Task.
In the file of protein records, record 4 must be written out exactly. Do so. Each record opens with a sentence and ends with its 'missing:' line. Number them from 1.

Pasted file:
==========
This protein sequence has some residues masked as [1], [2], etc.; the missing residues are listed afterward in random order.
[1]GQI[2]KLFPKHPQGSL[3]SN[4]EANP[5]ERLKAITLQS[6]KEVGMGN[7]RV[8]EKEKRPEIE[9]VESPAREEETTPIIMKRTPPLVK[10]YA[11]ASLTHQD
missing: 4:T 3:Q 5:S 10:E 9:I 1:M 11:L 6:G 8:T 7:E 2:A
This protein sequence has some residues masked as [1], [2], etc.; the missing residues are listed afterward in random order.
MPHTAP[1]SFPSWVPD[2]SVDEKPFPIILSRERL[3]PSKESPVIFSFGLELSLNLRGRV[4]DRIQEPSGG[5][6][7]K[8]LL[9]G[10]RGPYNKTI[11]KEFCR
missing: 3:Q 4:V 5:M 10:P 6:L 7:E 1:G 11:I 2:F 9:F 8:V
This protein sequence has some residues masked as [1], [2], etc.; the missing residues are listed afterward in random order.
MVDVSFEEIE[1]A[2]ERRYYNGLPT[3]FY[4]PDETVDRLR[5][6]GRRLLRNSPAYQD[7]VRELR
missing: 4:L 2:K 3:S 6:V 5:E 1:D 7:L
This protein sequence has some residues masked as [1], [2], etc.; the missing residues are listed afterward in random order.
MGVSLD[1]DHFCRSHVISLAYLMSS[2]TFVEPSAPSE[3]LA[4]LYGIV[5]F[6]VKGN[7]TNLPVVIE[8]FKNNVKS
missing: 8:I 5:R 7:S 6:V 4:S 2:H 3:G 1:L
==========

This protein sequence has some residues masked as [1], [2], etc.; the missing residues are listed afterward in random order.
MGVSLD[1]DHFCRSHVISLAYLMSS[2]TFVEPSAPSE[3]LA[4]LYGIV[5]F[6]VKGN[7]TNLPVVIE[8]FKNNVKS
missing: 8:I 5:R 7:S 6:V 4:S 2:H 3:G 1:L